No-Carb Alcohol Drinks

Shots drinks in cocktail nightclub
Whiskey has no carbohydrates. (Image: jordan_rusev/iStock/Getty Images)

No-carb alcohol drinks are free of carbohydrates. You may have chosen a low-carb lifestyle an in effort to lose weight, or to help control diabetes. However, some alcoholic beverages are marketed as being free of carbohydrates, or low in overall carb content. Only certain types of alcohol can truly be classified as no-carb, and these beverages are not necessarily beneficial to your health. Ask your doctor before drinking alcohol, particularly if you take prescription medications.

Types

Two half glasses of fresh beer with foam isolated
Light beer. (Image: Igor Tarasyuk/iStock/Getty Images)

Regular beers contain the most carbohydrates, with the average level of 12 g per 500 ml. Some “light” versions of beer contain as little as 3 g of carbs. The fermentation processes for both wine and beer will always leave carbohydrates in the finished products, no matter what an advertisement says. David J. Hanson, Ph.D., explains on his website Alcohol Problems and Solutions, that ethyl alcohol is the only form of alcohol that is completely carbohydrate-free, due to the distillation process. Examples of no-carb, ethyl alcohol include rum, gin, brandy and whiskey.

Effects

Whisky and ice
Rum on ice. (Image: Jaroslav74/iStock/Getty Images)

Carbohydrates in alcohol still convert into excess calories. Ethyl alcohols still contain calories. A 15 ml serving of rum has 33 calories. If you drink too many beverages regularly, you will likely experience weight gain over time. Drinking too much of both no-carb and carbohydrate-containing alcohol can cause liver damage, hypertension, heart disease and stroke.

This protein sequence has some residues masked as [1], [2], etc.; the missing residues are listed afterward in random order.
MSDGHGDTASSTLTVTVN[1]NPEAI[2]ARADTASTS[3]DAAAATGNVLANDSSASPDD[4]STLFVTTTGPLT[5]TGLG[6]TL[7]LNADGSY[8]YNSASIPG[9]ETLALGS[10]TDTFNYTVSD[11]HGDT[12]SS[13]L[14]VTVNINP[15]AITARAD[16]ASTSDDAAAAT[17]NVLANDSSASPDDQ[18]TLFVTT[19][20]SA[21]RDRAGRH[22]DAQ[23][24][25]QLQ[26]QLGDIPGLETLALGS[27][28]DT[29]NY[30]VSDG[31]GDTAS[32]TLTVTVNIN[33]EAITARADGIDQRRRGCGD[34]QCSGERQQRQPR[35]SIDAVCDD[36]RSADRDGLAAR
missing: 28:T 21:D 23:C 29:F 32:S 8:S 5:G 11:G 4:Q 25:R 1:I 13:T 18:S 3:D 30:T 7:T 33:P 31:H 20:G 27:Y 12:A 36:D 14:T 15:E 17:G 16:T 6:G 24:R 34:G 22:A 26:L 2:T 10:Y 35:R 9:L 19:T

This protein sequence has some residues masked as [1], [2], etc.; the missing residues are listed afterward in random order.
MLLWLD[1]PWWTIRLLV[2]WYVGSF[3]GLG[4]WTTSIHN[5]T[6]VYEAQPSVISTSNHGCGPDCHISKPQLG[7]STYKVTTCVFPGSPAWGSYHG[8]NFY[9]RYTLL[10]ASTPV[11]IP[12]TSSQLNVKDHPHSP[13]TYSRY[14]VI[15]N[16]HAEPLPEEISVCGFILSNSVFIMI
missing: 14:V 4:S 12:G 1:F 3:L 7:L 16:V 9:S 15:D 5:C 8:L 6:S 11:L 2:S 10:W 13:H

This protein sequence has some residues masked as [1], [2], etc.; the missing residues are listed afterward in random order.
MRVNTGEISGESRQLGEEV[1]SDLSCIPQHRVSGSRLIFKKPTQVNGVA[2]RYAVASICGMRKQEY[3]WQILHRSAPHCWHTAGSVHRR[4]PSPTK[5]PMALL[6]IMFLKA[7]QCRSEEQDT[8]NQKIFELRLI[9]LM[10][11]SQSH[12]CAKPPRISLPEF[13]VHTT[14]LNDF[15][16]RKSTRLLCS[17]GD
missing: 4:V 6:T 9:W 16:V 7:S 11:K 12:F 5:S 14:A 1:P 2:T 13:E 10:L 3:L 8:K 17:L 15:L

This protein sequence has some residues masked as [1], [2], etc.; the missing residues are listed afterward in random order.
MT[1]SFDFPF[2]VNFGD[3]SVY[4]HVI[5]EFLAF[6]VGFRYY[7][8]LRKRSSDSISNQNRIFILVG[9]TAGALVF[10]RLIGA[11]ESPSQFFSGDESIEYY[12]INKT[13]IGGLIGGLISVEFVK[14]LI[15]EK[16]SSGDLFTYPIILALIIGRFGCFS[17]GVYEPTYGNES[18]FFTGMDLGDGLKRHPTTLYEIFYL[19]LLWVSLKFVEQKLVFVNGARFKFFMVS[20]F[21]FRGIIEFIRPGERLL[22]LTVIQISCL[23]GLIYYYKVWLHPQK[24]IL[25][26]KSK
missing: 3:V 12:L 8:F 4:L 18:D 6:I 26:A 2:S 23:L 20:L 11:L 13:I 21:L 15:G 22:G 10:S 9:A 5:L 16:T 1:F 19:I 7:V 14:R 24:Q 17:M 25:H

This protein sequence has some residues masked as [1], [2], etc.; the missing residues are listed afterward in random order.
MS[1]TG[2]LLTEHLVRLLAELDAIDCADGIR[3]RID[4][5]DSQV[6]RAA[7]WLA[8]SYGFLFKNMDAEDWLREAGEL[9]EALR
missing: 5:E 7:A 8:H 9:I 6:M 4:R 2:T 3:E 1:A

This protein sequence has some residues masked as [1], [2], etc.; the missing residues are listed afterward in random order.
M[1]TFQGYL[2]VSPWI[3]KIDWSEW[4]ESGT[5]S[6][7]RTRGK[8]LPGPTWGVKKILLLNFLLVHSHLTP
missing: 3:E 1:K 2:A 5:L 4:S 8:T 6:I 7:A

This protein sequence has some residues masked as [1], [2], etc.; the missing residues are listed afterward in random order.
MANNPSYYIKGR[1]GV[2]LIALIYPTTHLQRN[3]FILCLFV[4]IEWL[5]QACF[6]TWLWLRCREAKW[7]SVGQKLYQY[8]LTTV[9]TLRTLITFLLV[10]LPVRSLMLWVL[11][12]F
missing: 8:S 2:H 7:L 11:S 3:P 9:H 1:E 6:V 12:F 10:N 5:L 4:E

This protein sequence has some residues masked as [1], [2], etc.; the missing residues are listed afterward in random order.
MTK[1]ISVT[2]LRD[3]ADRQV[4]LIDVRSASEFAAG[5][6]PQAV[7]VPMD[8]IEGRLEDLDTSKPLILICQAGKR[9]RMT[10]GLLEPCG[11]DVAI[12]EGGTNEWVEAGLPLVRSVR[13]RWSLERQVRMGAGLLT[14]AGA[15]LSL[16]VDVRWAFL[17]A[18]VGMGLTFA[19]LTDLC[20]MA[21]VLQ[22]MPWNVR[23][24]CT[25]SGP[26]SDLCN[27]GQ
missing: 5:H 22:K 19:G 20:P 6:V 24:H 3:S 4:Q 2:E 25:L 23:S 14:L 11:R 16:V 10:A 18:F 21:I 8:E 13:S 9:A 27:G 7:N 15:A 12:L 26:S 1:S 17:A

Misconceptions

Red wine
Glass of red wine. (Image: Roman Sigaev/iStock/Getty Images)

Beer and wine are the leading types of alcoholic beverages in which some manufacturers reduce the carbohydrate level, and then advertise the products as being low in carbs. Such beverages still contain traces of carbohydrates, and won’t be beneficial if you are on a low-carb diet. Hanson explains that your body doesn’t convert alcohol into sugar, so the carbohydrate content of an alcoholic beverage won’t have a significant impact if you are on a specific diet to reduce blood sugar. Nonalcoholic beverages do not provide much relief, and may even contain twice as many carbs as the alcohol-containing versions.

Prevention/Solution

close-up of a teenage boy pouring wine from a bottle into a glass
Drinking should be in moderation. (Image: George Doyle/Stockbyte/Getty Images)

Alcohol is more than a carbohydrate-containing beverage. The focus should be on how alcohol affects your personal health and lifestyle, instead of focusing on the carbohydrate level. Drinking too heavily for a short period of time can have the same impact as heavy drinking over an extended periods. The best course of action is to either drink moderately or not at all. Keep in mind that these recommendations are for healthy men and women. Clarify alcohol consumption limits with your doctor.

REFERENCES & RESOURCES
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